CLABSI is a common HAI in children after cardiac surgery

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“A retrospective cohort study was performed to assess the epidemiology of several types of HAIs in children 18 years of age or younger undergoing cardiac surgery from July 2010 to June 2012.” Turcotte et al (2014).

Reference:

Turcotte, R.F., Brozovich, A., Corda, R., Demmer, R.T., Biagas, K.V., Mangino, D., Covington, L., Ferris, A., Thumm, B., Bacha, E., Smerling, A. and Saiman, L. (2014) Health Care-Associated Infections in Children After Cardiac Surgery. Pediatric Cardiology. July 5th. [epub ahead of print].

Abstract:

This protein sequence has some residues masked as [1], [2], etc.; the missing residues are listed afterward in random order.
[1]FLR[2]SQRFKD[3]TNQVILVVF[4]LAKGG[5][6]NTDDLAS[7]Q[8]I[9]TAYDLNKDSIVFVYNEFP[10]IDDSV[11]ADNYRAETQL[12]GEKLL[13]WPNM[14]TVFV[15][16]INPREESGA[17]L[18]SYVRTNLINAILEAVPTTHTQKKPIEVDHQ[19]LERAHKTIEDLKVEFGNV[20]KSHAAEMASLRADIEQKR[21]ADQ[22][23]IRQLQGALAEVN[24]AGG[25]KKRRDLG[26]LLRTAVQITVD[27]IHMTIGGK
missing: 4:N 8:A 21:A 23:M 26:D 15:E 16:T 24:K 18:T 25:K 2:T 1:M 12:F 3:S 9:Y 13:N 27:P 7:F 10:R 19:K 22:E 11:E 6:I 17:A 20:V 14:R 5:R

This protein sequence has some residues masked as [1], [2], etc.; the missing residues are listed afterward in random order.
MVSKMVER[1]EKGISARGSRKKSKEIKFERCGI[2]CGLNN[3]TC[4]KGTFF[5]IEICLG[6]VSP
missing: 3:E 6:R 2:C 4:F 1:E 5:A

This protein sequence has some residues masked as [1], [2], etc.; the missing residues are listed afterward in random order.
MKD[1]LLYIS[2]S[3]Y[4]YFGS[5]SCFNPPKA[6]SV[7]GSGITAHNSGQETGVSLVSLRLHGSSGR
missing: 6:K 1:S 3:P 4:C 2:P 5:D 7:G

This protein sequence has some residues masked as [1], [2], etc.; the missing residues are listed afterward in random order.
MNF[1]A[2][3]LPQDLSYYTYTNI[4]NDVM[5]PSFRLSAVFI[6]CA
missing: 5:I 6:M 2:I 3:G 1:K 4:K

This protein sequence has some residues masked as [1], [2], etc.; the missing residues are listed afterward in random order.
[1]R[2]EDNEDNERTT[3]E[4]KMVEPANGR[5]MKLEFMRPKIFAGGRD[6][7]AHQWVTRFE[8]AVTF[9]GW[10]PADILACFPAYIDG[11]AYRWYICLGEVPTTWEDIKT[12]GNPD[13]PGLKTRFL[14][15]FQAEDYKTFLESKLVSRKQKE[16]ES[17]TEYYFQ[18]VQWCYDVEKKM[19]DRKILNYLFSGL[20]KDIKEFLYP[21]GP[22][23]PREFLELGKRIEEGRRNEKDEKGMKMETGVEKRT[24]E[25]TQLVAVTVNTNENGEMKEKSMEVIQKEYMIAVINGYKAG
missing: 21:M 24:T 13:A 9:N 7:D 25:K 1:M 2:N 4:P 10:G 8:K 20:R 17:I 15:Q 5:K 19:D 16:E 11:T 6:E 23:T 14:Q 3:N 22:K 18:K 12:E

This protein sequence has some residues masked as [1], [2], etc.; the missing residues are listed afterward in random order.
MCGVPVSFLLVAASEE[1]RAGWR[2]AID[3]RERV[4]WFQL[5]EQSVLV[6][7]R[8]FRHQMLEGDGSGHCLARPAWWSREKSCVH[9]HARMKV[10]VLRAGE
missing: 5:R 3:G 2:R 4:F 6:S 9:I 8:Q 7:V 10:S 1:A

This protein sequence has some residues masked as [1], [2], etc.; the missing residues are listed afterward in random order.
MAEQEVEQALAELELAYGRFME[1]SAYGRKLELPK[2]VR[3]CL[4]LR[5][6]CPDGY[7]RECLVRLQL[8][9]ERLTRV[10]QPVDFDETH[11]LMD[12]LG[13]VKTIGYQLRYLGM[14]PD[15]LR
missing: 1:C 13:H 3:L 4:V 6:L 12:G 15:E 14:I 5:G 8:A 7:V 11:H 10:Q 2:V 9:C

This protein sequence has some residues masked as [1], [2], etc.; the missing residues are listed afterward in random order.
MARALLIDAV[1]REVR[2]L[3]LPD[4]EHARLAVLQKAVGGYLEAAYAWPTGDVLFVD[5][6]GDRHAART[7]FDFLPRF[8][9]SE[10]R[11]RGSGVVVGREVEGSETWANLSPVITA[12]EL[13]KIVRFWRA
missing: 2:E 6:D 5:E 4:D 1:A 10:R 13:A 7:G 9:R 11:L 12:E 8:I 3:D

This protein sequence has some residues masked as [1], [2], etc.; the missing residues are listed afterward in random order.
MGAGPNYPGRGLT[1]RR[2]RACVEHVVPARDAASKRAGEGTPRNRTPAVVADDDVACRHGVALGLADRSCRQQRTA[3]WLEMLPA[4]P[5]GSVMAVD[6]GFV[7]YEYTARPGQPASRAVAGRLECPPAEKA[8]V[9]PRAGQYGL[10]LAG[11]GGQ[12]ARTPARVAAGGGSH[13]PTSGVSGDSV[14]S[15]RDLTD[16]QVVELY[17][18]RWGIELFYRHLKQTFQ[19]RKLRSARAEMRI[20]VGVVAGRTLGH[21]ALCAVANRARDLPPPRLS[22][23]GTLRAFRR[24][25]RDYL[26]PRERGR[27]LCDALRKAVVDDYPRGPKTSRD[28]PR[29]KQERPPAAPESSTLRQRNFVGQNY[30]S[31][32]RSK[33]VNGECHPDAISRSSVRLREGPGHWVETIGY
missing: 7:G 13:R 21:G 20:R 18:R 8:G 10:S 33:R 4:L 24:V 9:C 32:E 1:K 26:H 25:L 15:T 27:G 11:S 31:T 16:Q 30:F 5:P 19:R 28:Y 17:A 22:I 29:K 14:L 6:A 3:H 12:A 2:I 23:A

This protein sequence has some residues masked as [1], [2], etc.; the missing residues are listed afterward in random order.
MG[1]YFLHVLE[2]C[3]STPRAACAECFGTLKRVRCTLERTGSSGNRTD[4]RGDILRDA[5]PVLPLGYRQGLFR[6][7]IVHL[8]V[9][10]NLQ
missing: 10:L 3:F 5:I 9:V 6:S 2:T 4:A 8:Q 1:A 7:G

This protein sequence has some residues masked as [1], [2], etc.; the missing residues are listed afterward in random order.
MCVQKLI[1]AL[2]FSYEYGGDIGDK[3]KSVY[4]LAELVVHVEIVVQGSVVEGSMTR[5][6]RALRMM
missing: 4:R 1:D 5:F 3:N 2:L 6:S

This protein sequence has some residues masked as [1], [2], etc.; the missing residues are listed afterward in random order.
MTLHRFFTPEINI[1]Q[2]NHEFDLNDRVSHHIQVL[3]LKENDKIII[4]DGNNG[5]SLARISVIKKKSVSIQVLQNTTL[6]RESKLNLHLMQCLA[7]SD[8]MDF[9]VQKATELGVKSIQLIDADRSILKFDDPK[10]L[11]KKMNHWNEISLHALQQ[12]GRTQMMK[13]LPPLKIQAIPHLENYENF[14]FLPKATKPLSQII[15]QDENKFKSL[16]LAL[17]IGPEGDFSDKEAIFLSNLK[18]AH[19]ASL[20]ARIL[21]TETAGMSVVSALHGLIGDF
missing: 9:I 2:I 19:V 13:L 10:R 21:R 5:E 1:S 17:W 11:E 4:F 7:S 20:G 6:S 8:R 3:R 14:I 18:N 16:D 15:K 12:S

Few recent studies have assessed the epidemiology of health care-associated infections (HAIs) in the pediatric population after cardiac surgery. A retrospective cohort study was performed to assess the epidemiology of several types of HAIs in children 18 years of age or younger undergoing cardiac surgery from July 2010 to June 2012. Potential pre-, intra-, and postoperative risk factors, including adherence to the perioperative antibiotic prophylaxis regimen at the authors’ hospital, were assessed by multivariable analysis using Poisson regression models. Microorganisms associated with HAIs and their susceptibility patterns were described. Overall, 634 surgeries were performed, 38 (6 %) of which were complicated by an HAI occurring within 90 days after surgery. The HAIs included 7 central line-associated bloodstream infections (CLABSIs), 12 non-CLABSI bacteremias, 6 episodes of early postoperative infective endocarditis (IE), 9 surgical-site infections (SSIs), and 4 ventilator-associated pneumonias (VAPs). Mechanical ventilation (rate ratio [RR] 1.07 per day; 95 % confidence interval [CI] 1.03-1.11; p = 0.0002), postoperative transfusion of blood products (RR 3.12; 95 %, CI 1.38-7.06; p = 0.0062), postoperative steroid use (RR 3.32; 95 % CI 1.56-7.02; p = 0.0018), and continuation of antibiotic prophylaxis longer than 48 h after surgery (RR 2.56; 95 % CI 1.31-5.03; p = 0.0062) were associated with HAIs. Overall, 66.7 % of the pathogens associated with SSIs were susceptible to cefazolin, the perioperative antibiotic prophylaxis used by the authors’ hospital. In conclusion, HAIs occurred after 6 % of cardiac surgeries. Bacteremia and CLABSI were the most common. This study identified several potentially modifiable risk factors that suggest interventions. Further studies should assess the role of improving adherence to perioperative antibiotic prophylaxis, the age of transfused red blood cells, and evidence-based guidelines for postoperative steroids.

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